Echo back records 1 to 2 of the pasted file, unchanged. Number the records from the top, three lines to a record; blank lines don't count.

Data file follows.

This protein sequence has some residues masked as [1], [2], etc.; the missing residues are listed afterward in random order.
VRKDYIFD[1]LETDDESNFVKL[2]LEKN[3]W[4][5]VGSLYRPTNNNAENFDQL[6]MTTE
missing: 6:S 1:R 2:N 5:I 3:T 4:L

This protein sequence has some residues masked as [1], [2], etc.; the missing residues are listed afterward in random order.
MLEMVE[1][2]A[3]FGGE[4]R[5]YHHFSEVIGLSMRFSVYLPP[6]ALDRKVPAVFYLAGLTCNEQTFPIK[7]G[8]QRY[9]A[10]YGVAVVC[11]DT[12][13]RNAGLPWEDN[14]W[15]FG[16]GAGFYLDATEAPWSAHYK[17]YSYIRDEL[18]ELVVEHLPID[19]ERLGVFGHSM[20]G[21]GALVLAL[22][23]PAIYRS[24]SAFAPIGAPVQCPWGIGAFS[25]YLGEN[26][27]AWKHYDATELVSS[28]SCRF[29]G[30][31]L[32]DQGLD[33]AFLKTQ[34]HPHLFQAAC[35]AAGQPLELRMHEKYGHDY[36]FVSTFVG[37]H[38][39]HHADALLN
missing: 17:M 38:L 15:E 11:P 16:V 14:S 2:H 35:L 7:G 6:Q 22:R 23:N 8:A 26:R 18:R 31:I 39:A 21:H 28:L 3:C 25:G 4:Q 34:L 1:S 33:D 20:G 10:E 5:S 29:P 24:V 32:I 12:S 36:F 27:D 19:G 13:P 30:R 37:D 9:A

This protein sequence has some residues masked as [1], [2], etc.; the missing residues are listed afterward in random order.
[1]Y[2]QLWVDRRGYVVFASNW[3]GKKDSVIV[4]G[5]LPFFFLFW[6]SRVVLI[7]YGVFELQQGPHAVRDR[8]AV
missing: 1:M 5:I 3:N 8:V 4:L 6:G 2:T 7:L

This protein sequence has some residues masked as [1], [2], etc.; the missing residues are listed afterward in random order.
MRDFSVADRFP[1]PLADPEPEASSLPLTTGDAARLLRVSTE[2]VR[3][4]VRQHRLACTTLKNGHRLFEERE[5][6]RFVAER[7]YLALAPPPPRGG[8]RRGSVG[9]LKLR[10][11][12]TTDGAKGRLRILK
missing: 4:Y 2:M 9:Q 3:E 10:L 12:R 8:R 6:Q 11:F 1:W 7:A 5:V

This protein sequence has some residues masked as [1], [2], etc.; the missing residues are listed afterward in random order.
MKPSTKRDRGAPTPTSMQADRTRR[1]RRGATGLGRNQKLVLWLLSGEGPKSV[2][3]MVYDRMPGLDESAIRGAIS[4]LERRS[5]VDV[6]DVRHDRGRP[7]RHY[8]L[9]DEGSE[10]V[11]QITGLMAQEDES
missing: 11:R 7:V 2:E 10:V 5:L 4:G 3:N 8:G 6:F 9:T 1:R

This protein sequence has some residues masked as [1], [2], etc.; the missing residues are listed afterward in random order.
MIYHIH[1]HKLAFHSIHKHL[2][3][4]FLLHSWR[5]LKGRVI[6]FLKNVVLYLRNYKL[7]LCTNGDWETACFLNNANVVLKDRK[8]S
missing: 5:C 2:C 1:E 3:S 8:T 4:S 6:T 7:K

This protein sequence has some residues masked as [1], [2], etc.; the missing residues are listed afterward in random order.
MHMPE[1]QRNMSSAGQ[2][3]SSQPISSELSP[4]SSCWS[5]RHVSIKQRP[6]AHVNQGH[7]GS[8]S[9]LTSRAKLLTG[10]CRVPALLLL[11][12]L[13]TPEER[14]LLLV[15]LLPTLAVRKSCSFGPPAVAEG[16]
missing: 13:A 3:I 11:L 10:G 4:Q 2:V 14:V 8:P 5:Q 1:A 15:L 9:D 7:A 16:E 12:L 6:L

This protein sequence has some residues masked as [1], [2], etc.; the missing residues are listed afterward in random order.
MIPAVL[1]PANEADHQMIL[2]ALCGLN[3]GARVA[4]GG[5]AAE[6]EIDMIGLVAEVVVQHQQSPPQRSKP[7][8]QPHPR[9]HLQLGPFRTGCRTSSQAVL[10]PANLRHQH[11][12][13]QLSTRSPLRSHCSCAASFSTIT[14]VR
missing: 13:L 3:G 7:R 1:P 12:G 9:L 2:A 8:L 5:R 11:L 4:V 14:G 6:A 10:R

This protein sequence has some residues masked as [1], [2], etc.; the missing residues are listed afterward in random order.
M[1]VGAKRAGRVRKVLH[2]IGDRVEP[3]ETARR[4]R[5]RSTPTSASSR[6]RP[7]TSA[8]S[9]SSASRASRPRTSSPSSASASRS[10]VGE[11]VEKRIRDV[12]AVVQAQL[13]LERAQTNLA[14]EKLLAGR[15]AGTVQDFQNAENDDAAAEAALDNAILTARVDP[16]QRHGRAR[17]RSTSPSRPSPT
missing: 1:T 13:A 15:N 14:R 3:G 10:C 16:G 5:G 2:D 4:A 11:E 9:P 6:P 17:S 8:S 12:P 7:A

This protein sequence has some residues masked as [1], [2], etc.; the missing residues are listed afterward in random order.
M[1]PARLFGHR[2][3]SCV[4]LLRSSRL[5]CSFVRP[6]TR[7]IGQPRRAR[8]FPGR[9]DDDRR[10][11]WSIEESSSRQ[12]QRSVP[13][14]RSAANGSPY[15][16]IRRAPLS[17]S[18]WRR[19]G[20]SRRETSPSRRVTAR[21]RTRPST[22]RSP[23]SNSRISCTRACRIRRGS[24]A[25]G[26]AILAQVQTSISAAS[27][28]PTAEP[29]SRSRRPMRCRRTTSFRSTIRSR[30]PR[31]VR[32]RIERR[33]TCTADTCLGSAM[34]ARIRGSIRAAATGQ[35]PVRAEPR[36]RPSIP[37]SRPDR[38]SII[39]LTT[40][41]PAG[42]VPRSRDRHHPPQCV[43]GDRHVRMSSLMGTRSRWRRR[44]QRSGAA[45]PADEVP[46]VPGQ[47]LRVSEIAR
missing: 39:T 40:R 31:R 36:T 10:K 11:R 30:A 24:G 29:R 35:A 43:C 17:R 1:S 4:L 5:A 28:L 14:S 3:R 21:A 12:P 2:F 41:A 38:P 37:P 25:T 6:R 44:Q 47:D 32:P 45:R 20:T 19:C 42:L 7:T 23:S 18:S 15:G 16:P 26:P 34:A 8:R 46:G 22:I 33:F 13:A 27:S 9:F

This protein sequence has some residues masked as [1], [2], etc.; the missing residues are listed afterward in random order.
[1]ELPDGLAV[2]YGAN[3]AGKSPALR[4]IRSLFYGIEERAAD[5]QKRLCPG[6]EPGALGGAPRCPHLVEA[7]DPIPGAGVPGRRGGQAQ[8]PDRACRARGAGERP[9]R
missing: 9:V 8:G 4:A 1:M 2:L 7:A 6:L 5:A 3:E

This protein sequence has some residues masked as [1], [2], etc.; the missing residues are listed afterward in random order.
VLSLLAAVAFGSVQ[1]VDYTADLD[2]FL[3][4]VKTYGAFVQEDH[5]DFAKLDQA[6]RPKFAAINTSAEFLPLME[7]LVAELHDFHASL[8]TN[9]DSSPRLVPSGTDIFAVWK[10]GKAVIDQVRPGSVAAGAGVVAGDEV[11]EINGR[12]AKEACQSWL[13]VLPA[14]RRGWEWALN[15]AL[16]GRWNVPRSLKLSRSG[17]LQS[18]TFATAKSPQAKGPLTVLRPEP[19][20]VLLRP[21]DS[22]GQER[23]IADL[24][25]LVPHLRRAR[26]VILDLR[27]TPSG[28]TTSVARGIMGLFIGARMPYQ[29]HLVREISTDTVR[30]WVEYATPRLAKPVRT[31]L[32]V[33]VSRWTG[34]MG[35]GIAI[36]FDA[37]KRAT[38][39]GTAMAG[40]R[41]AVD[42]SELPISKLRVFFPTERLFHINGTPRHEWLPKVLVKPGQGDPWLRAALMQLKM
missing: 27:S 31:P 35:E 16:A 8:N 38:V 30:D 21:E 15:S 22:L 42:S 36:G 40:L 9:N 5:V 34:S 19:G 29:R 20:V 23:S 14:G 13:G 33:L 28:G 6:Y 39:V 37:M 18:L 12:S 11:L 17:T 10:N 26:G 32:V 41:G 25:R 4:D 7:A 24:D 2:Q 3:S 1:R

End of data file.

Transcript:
This protein sequence has some residues masked as [1], [2], etc.; the missing residues are listed afterward in random order.
VRKDYIFD[1]LETDDESNFVKL[2]LEKN[3]W[4][5]VGSLYRPTNNNAENFDQL[6]MTTE
missing: 6:S 1:R 2:N 5:I 3:T 4:L

This protein sequence has some residues masked as [1], [2], etc.; the missing residues are listed afterward in random order.
MLEMVE[1][2]A[3]FGGE[4]R[5]YHHFSEVIGLSMRFSVYLPP[6]ALDRKVPAVFYLAGLTCNEQTFPIK[7]G[8]QRY[9]A[10]YGVAVVC[11]DT[12][13]RNAGLPWEDN[14]W[15]FG[16]GAGFYLDATEAPWSAHYK[17]YSYIRDEL[18]ELVVEHLPID[19]ERLGVFGHSM[20]G[21]GALVLAL[22][23]PAIYRS[24]SAFAPIGAPVQCPWGIGAFS[25]YLGEN[26][27]AWKHYDATELVSS[28]SCRF[29]G[30][31]L[32]DQGLD[33]AFLKTQ[34]HPHLFQAAC[35]AAGQPLELRMHEKYGHDY[36]FVSTFVG[37]H[38][39]HHADALLN
missing: 17:M 38:L 15:E 11:P 16:V 14:S 2:H 35:L 7:G 6:Q 22:R 23:N 8:A 26:R 18:R 31:I 39:A 21:H 28:L 3:C 25:G 4:Q 34:L 1:S 33:D 20:G 10:E 5:S 29:P 24:V 32:I 12:S 36:F 27:D 19:G 13:P 30:R 37:D 9:A